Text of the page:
Japanese Researcher Sleeps in the Same Location as Her Cat for 24 Consecutive Nights!





Cross cat napping with bed hopping and you might end up having an “adventure in comfort” similar to the one that informs student Yuri Nakahashi‘s thesis for Tokyo’s Hosei University.

For 24 consecutive nights, Nakahashi forwent the comforts of her own bed in favor of a green sleeping bag, unfurled in whatever random location one of her five pet cats had chosen as its sleeping spot that evening.

(The choice of which cat would get the pleasure of dictating each night’s sleeping bag coordinates was also randomized.)

As the owner of five cats, Nakahashi presumably knew what she was signing up for…

 

Cats rack out atop sofa backs, on stairs, and under beds…and so did Nakahashi.

Her photos suggest she logged a lot of time on a bare wooden floor.

A FitBit monitored the duration and quality of time spent asleep, as well as the frequency with which she awakened during the night.

She documented the physical and psychological effects of this experiment in an interactive published by the Information Processing Society of Japan.


She reports that she eagerly awaited the revelation of each night’s coordinates, and that even when her sleep was disrupted by her pets’ middle of the night grooming routines, bunking next to them had a “relaxing effect.”

Meanwhile, our research suggests that the same experiment would awaken a vastly different response in a different human subject, one suffering from ailurophobia, say, or severe allergies to the proteins in feline saliva, urine, and dander.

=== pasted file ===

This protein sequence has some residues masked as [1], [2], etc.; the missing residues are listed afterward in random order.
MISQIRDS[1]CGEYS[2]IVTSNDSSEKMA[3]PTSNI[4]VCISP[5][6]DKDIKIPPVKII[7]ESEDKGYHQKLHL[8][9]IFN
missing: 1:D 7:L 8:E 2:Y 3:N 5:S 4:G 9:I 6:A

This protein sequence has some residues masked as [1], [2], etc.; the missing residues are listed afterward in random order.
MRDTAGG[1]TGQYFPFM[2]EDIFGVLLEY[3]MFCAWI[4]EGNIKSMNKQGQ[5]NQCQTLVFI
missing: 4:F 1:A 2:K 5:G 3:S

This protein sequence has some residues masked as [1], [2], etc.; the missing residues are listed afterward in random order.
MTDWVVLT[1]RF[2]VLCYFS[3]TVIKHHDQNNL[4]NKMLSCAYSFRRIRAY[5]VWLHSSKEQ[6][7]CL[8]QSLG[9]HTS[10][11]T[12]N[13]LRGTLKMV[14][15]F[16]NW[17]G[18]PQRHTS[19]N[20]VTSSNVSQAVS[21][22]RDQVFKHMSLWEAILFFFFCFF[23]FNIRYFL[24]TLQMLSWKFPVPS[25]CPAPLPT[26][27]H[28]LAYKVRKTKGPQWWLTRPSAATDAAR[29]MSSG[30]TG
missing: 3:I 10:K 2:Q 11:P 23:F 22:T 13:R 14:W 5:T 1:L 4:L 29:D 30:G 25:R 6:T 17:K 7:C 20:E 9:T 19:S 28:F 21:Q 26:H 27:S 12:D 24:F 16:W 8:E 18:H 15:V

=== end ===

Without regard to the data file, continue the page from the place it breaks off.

What’s really surprising about Nakahashi’s itinerant, and apparently pleasure-filled undertaking is how little difference there is between her average sleep score during the experiment and her average sleep score from the 20 days preceding it.

At left, an average sleep score of 84.2 for the 20 days leading up to experiment. At right, an average sleep score 83.7 during the experiment.

Nakahashi’s entry for the YouFab Global Creative Awards, a prize for “work that attempts a dialogue that transcends the boundaries of species, space, and time” reflects the playful spirit she brought to her slightly off-kilter experiment:

 Is it possible to add diversity to the way we enjoy sleep? Let’s think about food. In addition to the taste and nutrition of the food, each meal is a special experience with diversity depending on the people you are eating with, the atmosphere of the restaurant, the weather, and many other factors. In order to bring this kind of enjoyment to sleep, we propose an “adventure in comfort” in which the cat decides where to sleep each night, away from the fixed bedroom and bed. This project is similar to going out to eat with a good friend at a restaurant, where the cat guides you to sleep.

She notes that traditional beds have an immobility owing to “their physical weight and cultural concepts such as direction.”

This suggests that her work could be of some benefit to humans in decidedly less fanciful, involuntary situations, whose lack of housing leads them to sleep in unpredictable, and inhospitable locations.

Nakahashi’s time in the green sleeping bag inspired her to create the below model of a more flexible bed, using a polypropylene bag, rice and nylon film.

We have created a prototype of a double-layered inflatable bed that has a pouch structure that inflates with air and a jamming structure that becomes hard when air is compressed. The pouch side softly receives the body when inflated. The jamming side becomes hard when the air is removed, and can be firmly fixed in an even space. The air is designed to move back and forth between the two layers, so that when not in use, the whole thing can be rolled up softly for storage. 

It’s hard to imagine the presence of a pussycat doing much to ameliorate the anxiety of those forced to flee their familiar beds with little warning, but we can see how Nakahashi’s design might bring a degree of physical relief when sleeping in subway stations, basement corners, and other harrowing locations.

Via Spoon & Tomago

Ayun Halliday is the Chief Primatologist of the East Village Inky zine and author, most recently, of Creative, Not Famous: The Small Potato Manifesto.  Follow her @AyunHalliday.

Related Content 

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GPS Tracking Reveals the Secret Lives of Outdoor Cats


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